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As Free Agency Deadline Looms, Red Wings Have Big Decisions To Make

As a marketer, we have to make these decision at work all the time: is this a job that can be accomplished internally or externally? In other words, do we have a person with the skills already working for us that can accomplish what we need to accomplish or do we need to outsource the job and pay an external party? For NHL teams when it comes to free agency, the stakes are much higher and the decisions affect a lot of lives, but the question is still the same: is this a job that can be accomplished internally or externally?

At this moment in time, the Detroit Red Wings are not a playoff team, nor are they trying to be. Just as Rome wasn’t built in a day, neither are champions built in an offseason. Steve Yzerman isn’t trying to build a winner for this season. His focus is 3-4 years down the line when the prospects he’s inherited and just drafted are coming into their primes.

While that’s all fine and dandy, there is still NHL hockey to be played as these players develop and Yzerman will still need to ice a competent roster for a few reasons. First and foremost, a hockey team is a business and a business has to make money. If the Red Wings are going to lose every night, then fans will stop going to games. When fans stop going to games, they’re not buying jerseys or concessions or… I think you get the point. Second, some of the building blocks for Detroit’s future contender may already be in place and you don’t want the early years of their NHL careers to be plagued with a losing culture. Once that infiltrates your psyche, it can be very hard to shake free from it. You want your young guys to be in close and competitive games, not throwing in the towel because they feel they don’t stand a chance.

So Stevie will need to spare some of his offseason focus for next year’s actual roster and making sure it can compete with other NHL teams. As it currently stands, the Red Wings are one forward and one defensemen short with the departure of Thomas Vanek and the pending status of Niklas Kronwall. This is where Yzerman’s big decision lies. He’s already stated that he’s going to try to fill any gaps via free agency instead of by trade, but when you look at the Red Wings salary cap situation, it certainly feels like one will lead to another.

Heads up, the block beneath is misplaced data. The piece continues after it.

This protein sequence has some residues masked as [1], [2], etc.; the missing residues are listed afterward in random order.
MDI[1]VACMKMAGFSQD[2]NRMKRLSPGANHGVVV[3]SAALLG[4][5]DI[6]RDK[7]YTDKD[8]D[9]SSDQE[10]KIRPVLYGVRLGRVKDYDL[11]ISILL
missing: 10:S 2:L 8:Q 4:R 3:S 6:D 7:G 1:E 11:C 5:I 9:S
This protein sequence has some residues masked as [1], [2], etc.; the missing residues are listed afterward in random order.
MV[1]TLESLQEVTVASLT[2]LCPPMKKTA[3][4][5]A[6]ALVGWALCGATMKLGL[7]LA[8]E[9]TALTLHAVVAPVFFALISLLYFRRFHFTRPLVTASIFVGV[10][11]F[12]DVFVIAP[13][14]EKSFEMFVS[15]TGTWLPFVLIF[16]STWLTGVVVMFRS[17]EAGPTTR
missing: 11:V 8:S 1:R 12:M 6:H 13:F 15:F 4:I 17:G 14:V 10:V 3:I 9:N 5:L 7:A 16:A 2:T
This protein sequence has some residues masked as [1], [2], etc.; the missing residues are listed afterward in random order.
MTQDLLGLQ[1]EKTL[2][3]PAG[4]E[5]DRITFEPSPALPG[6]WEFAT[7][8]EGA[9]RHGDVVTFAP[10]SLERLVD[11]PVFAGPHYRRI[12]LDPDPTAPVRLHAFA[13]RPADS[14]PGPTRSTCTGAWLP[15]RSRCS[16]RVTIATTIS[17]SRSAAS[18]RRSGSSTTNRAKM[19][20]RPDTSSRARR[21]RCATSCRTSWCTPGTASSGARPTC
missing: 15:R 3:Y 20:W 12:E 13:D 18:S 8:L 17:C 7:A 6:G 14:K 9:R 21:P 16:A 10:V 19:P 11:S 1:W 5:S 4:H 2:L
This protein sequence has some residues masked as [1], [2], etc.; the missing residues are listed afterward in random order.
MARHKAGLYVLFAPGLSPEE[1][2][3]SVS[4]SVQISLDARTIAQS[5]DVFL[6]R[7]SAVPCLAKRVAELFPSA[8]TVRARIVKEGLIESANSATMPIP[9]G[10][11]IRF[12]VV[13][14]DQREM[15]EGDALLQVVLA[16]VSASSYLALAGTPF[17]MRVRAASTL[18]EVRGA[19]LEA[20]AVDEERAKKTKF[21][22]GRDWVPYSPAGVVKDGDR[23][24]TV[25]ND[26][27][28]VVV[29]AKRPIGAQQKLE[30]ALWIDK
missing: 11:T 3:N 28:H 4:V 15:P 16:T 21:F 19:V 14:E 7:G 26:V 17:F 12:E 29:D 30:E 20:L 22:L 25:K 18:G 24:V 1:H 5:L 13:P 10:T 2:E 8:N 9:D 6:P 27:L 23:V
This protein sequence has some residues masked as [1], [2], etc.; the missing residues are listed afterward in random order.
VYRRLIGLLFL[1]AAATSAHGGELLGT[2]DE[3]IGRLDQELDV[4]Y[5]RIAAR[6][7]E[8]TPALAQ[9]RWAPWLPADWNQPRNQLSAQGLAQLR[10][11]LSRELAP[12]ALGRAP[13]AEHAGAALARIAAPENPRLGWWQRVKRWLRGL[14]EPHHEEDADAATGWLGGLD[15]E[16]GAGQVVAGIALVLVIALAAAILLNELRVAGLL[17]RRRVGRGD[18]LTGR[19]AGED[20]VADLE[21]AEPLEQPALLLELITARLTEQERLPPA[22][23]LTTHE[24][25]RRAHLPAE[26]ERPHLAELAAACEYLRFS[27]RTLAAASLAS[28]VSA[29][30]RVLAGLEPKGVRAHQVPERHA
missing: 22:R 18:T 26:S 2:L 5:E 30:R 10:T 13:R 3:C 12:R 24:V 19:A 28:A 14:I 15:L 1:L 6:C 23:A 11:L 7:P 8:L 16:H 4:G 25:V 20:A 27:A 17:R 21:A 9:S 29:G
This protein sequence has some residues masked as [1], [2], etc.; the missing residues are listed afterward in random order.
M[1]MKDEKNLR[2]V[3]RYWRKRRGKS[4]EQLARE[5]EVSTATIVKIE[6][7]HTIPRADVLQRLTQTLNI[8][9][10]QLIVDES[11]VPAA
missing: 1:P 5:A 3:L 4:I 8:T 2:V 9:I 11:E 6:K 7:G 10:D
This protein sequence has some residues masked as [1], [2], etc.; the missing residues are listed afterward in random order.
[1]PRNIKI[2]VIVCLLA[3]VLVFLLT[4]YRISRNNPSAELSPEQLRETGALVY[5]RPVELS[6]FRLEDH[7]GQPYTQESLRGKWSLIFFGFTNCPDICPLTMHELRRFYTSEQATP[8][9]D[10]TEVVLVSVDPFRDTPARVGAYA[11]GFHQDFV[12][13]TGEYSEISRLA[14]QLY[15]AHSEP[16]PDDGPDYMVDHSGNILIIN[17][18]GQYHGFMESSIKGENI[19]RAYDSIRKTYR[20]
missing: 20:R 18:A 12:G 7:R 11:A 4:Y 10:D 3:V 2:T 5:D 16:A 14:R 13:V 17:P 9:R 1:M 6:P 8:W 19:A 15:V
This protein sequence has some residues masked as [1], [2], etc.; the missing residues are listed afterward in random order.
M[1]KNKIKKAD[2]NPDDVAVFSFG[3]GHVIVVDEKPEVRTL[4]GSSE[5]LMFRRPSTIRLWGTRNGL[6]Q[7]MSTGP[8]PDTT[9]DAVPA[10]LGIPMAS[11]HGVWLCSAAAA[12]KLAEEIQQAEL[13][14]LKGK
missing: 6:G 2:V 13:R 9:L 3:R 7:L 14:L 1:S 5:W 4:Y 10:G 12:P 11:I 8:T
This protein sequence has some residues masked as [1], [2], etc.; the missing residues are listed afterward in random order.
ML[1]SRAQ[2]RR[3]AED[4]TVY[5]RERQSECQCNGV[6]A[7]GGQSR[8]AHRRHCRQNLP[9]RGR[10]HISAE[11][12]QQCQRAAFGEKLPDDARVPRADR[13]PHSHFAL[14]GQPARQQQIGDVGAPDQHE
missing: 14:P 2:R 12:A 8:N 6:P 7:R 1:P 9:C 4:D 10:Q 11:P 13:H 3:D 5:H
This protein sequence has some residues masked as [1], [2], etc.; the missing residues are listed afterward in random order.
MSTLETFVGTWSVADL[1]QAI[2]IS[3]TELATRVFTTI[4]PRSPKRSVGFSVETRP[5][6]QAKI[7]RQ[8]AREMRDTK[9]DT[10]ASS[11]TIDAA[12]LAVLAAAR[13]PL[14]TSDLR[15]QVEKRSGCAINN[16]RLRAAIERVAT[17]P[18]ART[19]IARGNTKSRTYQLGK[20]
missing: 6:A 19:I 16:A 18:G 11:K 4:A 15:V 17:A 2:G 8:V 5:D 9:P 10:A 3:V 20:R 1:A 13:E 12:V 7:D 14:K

Take the blue line, for example. Dennis Cholowski and Filip Hronek both played significant time in the NHL last season and made a good case for being permanent additions to the D-corps. As it currently stands, even without Kronwall in the lineup, there isn’t room for both of them. If you a throw a Jake Gardiner into the mix, then Yzerman will have to ship someone out and create space for these NHL-ready prospects.

I do think that the Red Wings have some very moveable contracts on the back end, but Stevie will have to be sure that he can move them before bringing another body into the mix, even if that external body immediately becomes the best defenseman on the team.

As for the forwards, this is where Stevie has more flexibility. With Evgeny Svechnikov’s last few seasons, they may want to start him in Grand Rapids and see how he does. Filip Zadina is still young and may want to get a truly dominant season in at the AHL level before making a full-time jump to the NHL. And what about Michael Rasmussen? He struggled in his rookie season last year. Maybe it’s not a bad idea to stick him in the AHL for a bit and give him big minutes.

What I’m getting at here is I could see a situation where external help is sought from a forward free agent while these three prospects compete for the final roster spot that belonged to Rasmussen permanently last season. The Red Wings could use the kind of depth scoring that Ryan Dzingel or Gustav Nyquist would bring, but they do need to be careful about handing out too much term, as unrestricted free agents are normally on the higher end of the age spectrum.

The real hard part about icing a competitive roster now while trying to build a real contender five years down the road is that the decisions you make for the former could really affect the latter. That’s why these free agency decisions tomorrow are such big ones. If you sign Gardiner to a five-year deal now, are you going to have to offload it in four years to fit in everyone else coming down the pipe?

There is a certain amount of “cross that bridge when you get to it” philosophy that you have to have. Player development is such an unpredictable thing that acting as though your five-year vision will come true exactly as you see it is a dangerous thing. Every team has a bad contract or two. Yzerman’s handed out a few in the past, too.

These are the big decisions that come with being the general manager and it’s what makes free agency so exciting. Personally, I always like to take the internal option when presented with the choice. And I would do the same for this year’s Red Wings.

But that’s not my decision to make.

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